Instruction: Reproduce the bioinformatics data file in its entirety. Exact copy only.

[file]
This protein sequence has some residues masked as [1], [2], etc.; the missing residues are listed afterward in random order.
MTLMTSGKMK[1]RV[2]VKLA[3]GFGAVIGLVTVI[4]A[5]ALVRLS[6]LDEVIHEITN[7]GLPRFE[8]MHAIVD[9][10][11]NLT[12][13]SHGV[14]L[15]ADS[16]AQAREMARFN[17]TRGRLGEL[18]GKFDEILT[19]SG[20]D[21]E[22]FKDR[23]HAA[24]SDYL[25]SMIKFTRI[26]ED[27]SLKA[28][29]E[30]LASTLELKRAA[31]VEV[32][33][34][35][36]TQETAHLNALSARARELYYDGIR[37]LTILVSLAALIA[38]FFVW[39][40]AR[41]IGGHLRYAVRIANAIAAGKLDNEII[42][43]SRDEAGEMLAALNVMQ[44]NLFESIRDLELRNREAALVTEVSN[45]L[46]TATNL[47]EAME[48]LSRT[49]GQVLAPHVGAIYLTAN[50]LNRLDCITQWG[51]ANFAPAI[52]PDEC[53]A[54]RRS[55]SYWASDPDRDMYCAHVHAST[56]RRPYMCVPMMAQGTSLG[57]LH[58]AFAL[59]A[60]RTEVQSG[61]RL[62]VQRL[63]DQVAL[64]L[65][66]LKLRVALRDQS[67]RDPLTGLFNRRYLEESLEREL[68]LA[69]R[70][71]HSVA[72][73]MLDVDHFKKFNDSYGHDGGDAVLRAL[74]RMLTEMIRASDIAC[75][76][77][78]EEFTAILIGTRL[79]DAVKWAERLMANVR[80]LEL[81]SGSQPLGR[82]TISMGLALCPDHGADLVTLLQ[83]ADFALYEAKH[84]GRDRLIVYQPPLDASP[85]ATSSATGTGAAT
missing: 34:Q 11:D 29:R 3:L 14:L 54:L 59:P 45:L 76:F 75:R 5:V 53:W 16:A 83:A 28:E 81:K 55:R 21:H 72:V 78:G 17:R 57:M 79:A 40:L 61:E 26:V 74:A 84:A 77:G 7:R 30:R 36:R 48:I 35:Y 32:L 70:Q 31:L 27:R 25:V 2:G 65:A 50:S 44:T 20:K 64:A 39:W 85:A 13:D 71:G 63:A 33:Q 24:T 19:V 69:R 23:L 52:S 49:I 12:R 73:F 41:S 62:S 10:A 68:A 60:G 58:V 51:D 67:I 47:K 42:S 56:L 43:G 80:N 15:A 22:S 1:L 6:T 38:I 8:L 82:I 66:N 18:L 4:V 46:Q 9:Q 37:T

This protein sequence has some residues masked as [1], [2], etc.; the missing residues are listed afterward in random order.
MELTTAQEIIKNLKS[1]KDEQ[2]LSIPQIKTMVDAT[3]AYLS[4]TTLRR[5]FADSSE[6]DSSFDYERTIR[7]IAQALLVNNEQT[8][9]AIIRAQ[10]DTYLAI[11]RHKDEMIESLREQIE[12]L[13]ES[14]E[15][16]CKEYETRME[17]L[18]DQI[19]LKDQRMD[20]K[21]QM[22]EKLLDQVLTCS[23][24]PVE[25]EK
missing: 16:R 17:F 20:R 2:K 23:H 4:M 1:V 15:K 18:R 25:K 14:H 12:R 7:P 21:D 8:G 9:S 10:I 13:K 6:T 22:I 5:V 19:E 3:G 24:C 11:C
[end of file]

This protein sequence has some residues masked as [1], [2], etc.; the missing residues are listed afterward in random order.
MTLMTSGKMK[1]RV[2]VKLA[3]GFGAVIGLVTVI[4]A[5]ALVRLS[6]LDEVIHEITN[7]GLPRFE[8]MHAIVD[9][10][11]NLT[12][13]SHGV[14]L[15]ADS[16]AQAREMARFN[17]TRGRLGEL[18]GKFDEILT[19]SG[20]D[21]E[22]FKDR[23]HAA[24]SDYL[25]SMIKFTRI[26]ED[27]SLKA[28][29]E[30]LASTLELKRAA[31]VEV[32][33][34][35][36]TQETAHLNALSARARELYYDGIR[37]LTILVSLAALIA[38]FFVW[39][40]AR[41]IGGHLRYAVRIANAIAAGKLDNEII[42][43]SRDEAGEMLAALNVMQ[44]NLFESIRDLELRNREAALVTEVSN[45]L[46]TATNL[47]EAME[48]LSRT[49]GQVLAPHVGAIYLTAN[50]LNRLDCITQWG[51]ANFAPAI[52]PDEC[53]A[54]RRS[55]SYWASDPDRDMYCAHVHAST[56]RRPYMCVPMMAQGTSLG[57]LH[58]AFAL[59]A[60]RTEVQSG[61]RL[62]VQRL[63]DQVAL[64]L[65][66]LKLRVALRDQS[67]RDPLTGLFNRRYLEESLEREL[68]LA[69]R[70][71]HSVA[72][73]MLDVDHFKKFNDSYGHDGGDAVLRAL[74]RMLTEMIRASDIAC[75][76][77][78]EEFTAILIGTRL[79]DAVKWAERLMANVR[80]LEL[81]SGSQPLGR[82]TISMGLALCPDHGADLVTLLQ[83]ADFALYEAKH[84]GRDRLIVYQPPLDASP[85]ATSSATGTGAAT
missing: 34:Q 11:D 29:R 3:L 14:L 54:L 59:P 45:L 76:F 75:R 5:V 53:W 16:A 83:A 28:E 81:K 55:R 21:H 72:V 78:G 17:R 57:M 79:A 40:L 61:E 26:V 74:A 84:A 77:G 7:R 30:R 36:R 48:I 35:Y 32:L 70:Q 31:L 27:R 25:V 2:G 65:A 50:S 44:T 20:K 64:A 39:W 85:A 13:D 71:G 63:A 33:Q 24:T 19:V 69:R 23:L 52:S 49:I 12:R 73:F 41:S 62:S 10:A 68:A 60:G 58:V 51:D 67:I 47:K 42:S 56:L 43:G 80:N 15:A 22:S 1:L 6:T 38:I 8:L 82:I 66:N 18:L 4:V 46:Q 9:Q 37:T

This protein sequence has some residues masked as [1], [2], etc.; the missing residues are listed afterward in random order.
MELTTAQEIIKNLKS[1]KDEQ[2]LSIPQIKTMVDAT[3]AYLS[4]TTLRR[5]FADSSE[6]DSSFDYERTIR[7]IAQALLVNNEQT[8][9]AIIRAQ[10]DTYLAI[11]RHKDEMIESLREQIE[12]L[13]ES[14]E[15][16]CKEYETRME[17]L[18]DQI[19]LKDQRMD[20]K[21]QM[22]EKLLDQVLTCS[23][24]PVE[25]EK
missing: 16:R 17:F 20:R 2:K 23:H 4:M 1:V 15:K 18:R 25:K 14:H 12:R 7:P 21:D 8:G 9:S 10:I 13:K 6:T 22:I 5:V 19:E 3:G 24:C 11:C